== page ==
Despite the political bashing that other reviewers have left here, this is an excellent moment of history that we all should listen to -- and not just read about. Too many times we allow political pundits to distill information for us and we fail to consider the facts ourselves. I listened to the testimony live, but I was very grateful that Audible offers it, as it is an important piece in my education. I remember 1974 and the Watergate hearings -- listening at my summer job and being mocked by fellow workers for caring about that silly political stuff. I am glad today that I heard it happen and didn't leave it to some historian to re-characterize the events. I would hope that reviewers will stick to the benefits of having this audio record and leave their political analysis of what she says to the dinner table, breakfast table or water cooler. I don't need to read anti-Bush or pro-Bush speak here.
I read at night and listen in the car, and this book actually suffered from my listening to it. The narrator was older than I pictured the author, and her voice lacked the cadence and empathetic tone I felt when I read the author's words.
I wish this book had been just one story. Ms. Schroff is clearly not a writer, as some of her prose had the feel of high school English. She gave us TOO many details of her life, when the story about she and Maurice was really the point of the book. Her relationship with her father never made sense and really muddled my feeling that she had good judgment. Again, her ex-husband equally made me question her judgment, as anyone of any age could have sniffed out infidelity on the first weekend away.
Ms. Schroff deserves applause for the difference she makes in the life of this boy. Just tell THAT story. Perhaps an abridged version of this can stick to the main story and skip the family pain and melodrama. It might be part of the thread, but it adds little to an appreciation of the life she built after meeting Maurice.
Kelly Corrigan writes like she talks -- so listening to her voice gave new voice to her message. Thanks for including this interview with the book!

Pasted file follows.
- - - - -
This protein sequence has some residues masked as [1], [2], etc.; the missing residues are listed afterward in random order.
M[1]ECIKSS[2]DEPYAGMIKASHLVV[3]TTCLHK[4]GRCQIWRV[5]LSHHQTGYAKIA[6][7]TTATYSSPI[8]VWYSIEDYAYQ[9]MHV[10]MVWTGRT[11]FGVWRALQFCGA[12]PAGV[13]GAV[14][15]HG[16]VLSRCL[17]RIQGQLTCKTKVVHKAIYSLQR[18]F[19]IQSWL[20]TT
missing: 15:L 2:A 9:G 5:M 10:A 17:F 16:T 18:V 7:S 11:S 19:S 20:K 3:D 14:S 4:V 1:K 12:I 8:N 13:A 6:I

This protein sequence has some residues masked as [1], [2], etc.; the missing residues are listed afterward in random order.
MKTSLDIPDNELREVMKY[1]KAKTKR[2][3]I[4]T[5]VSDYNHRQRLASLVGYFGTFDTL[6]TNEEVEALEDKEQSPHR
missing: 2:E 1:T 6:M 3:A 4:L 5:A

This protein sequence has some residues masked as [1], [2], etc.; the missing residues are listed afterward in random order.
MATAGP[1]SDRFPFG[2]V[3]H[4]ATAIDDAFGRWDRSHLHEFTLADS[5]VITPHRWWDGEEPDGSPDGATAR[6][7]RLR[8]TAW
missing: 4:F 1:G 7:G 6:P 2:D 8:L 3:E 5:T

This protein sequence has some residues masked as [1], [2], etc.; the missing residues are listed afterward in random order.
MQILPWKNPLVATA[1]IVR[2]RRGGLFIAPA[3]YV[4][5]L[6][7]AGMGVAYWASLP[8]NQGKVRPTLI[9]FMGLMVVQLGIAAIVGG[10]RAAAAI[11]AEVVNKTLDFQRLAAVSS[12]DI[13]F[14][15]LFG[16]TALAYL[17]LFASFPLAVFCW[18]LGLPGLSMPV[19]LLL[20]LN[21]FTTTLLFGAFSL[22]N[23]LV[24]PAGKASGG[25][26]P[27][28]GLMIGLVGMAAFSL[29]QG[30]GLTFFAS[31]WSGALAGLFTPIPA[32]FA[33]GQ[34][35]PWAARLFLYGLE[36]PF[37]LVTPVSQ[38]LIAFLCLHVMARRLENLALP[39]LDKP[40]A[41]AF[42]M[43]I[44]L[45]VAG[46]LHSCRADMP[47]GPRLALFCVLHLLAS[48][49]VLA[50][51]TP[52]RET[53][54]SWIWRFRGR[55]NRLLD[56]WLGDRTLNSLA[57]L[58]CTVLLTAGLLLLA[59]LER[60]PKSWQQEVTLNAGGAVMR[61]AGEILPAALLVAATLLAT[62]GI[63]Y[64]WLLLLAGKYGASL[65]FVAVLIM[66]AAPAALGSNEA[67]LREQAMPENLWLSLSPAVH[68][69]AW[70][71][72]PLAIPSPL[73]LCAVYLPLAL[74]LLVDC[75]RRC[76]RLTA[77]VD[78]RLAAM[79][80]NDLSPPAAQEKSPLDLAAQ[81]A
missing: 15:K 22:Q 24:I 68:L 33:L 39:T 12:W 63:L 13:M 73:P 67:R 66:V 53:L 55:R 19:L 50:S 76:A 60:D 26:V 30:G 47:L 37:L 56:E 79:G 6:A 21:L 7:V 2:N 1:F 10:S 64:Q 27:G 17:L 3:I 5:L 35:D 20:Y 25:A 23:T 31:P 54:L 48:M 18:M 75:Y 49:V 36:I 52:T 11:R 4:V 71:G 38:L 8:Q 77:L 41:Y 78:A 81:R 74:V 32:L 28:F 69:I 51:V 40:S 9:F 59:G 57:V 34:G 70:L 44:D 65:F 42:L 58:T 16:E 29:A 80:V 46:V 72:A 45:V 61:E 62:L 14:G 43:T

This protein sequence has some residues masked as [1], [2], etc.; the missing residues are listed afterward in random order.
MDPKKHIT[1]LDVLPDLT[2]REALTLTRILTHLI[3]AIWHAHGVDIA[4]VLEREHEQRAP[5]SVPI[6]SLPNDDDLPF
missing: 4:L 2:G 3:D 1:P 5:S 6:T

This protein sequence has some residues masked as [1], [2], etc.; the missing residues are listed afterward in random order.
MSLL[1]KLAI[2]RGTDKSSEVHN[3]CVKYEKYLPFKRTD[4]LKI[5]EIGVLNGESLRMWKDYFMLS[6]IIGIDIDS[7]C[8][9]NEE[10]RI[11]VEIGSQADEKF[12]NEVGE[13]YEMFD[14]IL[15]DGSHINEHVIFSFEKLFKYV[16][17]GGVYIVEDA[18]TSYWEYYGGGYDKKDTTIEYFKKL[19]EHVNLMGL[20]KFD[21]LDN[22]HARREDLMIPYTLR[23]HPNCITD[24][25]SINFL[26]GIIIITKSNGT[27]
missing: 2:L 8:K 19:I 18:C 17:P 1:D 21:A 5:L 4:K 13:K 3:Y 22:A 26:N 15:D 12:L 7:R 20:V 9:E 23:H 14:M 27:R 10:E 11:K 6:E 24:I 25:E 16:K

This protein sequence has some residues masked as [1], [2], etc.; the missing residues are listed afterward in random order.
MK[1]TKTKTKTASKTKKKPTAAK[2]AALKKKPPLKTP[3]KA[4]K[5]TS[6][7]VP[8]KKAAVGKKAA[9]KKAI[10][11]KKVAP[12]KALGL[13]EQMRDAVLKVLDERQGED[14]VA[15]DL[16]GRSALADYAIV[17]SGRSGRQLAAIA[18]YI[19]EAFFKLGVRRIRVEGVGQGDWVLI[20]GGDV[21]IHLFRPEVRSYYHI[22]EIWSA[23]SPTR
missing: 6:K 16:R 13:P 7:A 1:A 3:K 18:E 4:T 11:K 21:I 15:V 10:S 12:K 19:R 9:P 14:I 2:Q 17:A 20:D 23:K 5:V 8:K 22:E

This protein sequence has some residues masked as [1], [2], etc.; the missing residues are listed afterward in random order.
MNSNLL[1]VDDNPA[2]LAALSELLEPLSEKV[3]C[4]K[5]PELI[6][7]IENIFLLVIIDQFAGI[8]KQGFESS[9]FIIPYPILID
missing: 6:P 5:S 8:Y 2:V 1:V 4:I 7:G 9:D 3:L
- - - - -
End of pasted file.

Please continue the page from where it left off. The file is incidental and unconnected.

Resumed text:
This is a lovely little true story about a real life --and the narrator becomes the author as she reads Kelly's story. It is written in the first person -- with a bit too much profanity for those who object to the use of it (all in context -- not excessive by any means)-- but it's a heartfelt telling of a young Mom who deals with fighting her own cancer while fearing her father's cancer diagnosis. It's not about illness -- it's about living and enjoying life. It is not a spoiler alert to say that her Dad is still alive and well -- though she wrote the book fearing a different outcome for him. Be sure to listen to the extra interview with the author -- you'll hear Kelly's own voice and appreciate her enthusiasm for having lived a pretty nice life. See her interviewed on YouTube as well.
When where you were was special because it wasn't like anyplace else... Bill Bryson remembers a Des Moines in the 50s that had character and a unique set of businesses and places...before the days of chain stores, chain restaurants, indoor malls. The reference to politics is negligible -- it's a great listen. Bryson doesn't take it seriously and neither should the listener.If you are a boomer, laugh away and just ENJOY!
I have now listened to the first five in this series -- and eagerly await the newest one "In the Company of Cheerful Ladies." I would buy the book, but listening to this narrator, Lisette Lecat, is the only way I want to hear this series. She's that good. I look forward to driving to work just to hear the next chapter every day. Do them in order or Precious's adventures get out of sequence....!
This was a wonderful, sweet book set in the South, and I enjoyed hearing it more than I enjoyed reading it (I split time -- listening in the car and reading in bed). The narrator's voice was that of a soothing storyteller, and I enjoyed hearing this personal narrative told by a Southern girl. I also learned more about honey and bees than a novel would typically teach -- and I found it charming throughout. I recommend it for any age or any purpose -- it would be a great "drive to" or just a great "read me a story" experience.
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